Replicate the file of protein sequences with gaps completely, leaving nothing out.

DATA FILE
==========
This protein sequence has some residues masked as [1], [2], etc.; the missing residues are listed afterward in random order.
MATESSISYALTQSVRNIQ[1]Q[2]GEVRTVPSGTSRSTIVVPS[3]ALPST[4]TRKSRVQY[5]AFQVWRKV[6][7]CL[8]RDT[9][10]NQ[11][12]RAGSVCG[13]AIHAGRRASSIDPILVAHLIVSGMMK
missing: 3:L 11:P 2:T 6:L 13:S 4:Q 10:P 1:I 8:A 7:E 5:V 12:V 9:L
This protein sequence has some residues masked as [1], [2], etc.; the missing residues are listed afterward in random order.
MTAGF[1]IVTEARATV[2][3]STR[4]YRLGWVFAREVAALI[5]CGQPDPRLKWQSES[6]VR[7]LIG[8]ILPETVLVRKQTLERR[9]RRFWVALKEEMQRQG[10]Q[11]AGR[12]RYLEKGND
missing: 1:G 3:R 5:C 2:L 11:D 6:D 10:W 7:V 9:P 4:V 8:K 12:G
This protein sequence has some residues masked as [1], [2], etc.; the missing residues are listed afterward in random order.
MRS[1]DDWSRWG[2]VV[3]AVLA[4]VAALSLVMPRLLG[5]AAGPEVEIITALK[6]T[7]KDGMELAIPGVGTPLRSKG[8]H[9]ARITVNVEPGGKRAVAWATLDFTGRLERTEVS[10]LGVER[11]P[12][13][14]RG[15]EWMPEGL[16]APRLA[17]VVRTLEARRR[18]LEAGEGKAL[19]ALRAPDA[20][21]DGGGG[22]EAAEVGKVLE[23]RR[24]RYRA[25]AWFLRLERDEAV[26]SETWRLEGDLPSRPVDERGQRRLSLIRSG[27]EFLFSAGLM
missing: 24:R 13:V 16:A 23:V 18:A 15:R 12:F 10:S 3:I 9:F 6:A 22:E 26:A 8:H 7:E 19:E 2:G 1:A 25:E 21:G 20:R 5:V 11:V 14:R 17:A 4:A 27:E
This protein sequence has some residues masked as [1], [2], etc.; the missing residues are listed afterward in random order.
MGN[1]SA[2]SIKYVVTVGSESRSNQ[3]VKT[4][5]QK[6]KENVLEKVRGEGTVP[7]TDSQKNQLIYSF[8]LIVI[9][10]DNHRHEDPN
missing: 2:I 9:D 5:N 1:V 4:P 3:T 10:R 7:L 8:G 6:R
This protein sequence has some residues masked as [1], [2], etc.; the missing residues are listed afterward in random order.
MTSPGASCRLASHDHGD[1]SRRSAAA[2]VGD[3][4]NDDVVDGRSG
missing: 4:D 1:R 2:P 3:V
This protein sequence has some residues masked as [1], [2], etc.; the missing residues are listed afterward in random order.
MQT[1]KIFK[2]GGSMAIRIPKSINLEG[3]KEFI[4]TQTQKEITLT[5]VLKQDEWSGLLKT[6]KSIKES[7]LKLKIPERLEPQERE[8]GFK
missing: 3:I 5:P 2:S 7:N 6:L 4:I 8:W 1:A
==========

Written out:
This protein sequence has some residues masked as [1], [2], etc.; the missing residues are listed afterward in random order.
MATESSISYALTQSVRNIQ[1]Q[2]GEVRTVPSGTSRSTIVVPS[3]ALPST[4]TRKSRVQY[5]AFQVWRKV[6][7]CL[8]RDT[9][10]NQ[11][12]RAGSVCG[13]AIHAGRRASSIDPILVAHLIVSGMMK
missing: 3:L 11:P 2:T 6:L 13:S 4:Q 10:P 1:I 8:A 7:E 5:V 12:V 9:L
This protein sequence has some residues masked as [1], [2], etc.; the missing residues are listed afterward in random order.
MTAGF[1]IVTEARATV[2][3]STR[4]YRLGWVFAREVAALI[5]CGQPDPRLKWQSES[6]VR[7]LIG[8]ILPETVLVRKQTLERR[9]RRFWVALKEEMQRQG[10]Q[11]AGR[12]RYLEKGND
missing: 1:G 3:R 5:C 2:L 11:D 6:D 10:W 7:V 9:P 4:V 8:K 12:G
This protein sequence has some residues masked as [1], [2], etc.; the missing residues are listed afterward in random order.
MRS[1]DDWSRWG[2]VV[3]AVLA[4]VAALSLVMPRLLG[5]AAGPEVEIITALK[6]T[7]KDGMELAIPGVGTPLRSKG[8]H[9]ARITVNVEPGGKRAVAWATLDFTGRLERTEVS[10]LGVER[11]P[12][13][14]RG[15]EWMPEGL[16]APRLA[17]VVRTLEARRR[18]LEAGEGKAL[19]ALRAPDA[20][21]DGGGG[22]EAAEVGKVLE[23]RR[24]RYRA[25]AWFLRLERDEAV[26]SETWRLEGDLPSRPVDERGQRRLSLIRSG[27]EFLFSAGLM
missing: 24:R 13:V 16:A 23:V 18:A 15:R 12:F 10:S 3:I 9:F 6:A 22:E 26:A 8:H 7:E 19:E 2:G 1:A 25:E 21:G 20:R 5:V 11:V 14:R 17:A 4:A 27:E
This protein sequence has some residues masked as [1], [2], etc.; the missing residues are listed afterward in random order.
MGN[1]SA[2]SIKYVVTVGSESRSNQ[3]VKT[4][5]QK[6]KENVLEKVRGEGTVP[7]TDSQKNQLIYSF[8]LIVI[9][10]DNHRHEDPN
missing: 2:I 9:D 5:N 1:V 4:P 3:T 10:R 7:L 8:G 6:R
This protein sequence has some residues masked as [1], [2], etc.; the missing residues are listed afterward in random order.
MTSPGASCRLASHDHGD[1]SRRSAAA[2]VGD[3][4]NDDVVDGRSG
missing: 4:D 1:R 2:P 3:V
This protein sequence has some residues masked as [1], [2], etc.; the missing residues are listed afterward in random order.
MQT[1]KIFK[2]GGSMAIRIPKSINLEG[3]KEFI[4]TQTQKEITLT[5]VLKQDEWSGLLKT[6]KSIKES[7]LKLKIPERLEPQERE[8]GFK
missing: 3:I 5:P 2:S 7:N 6:L 4:I 8:W 1:A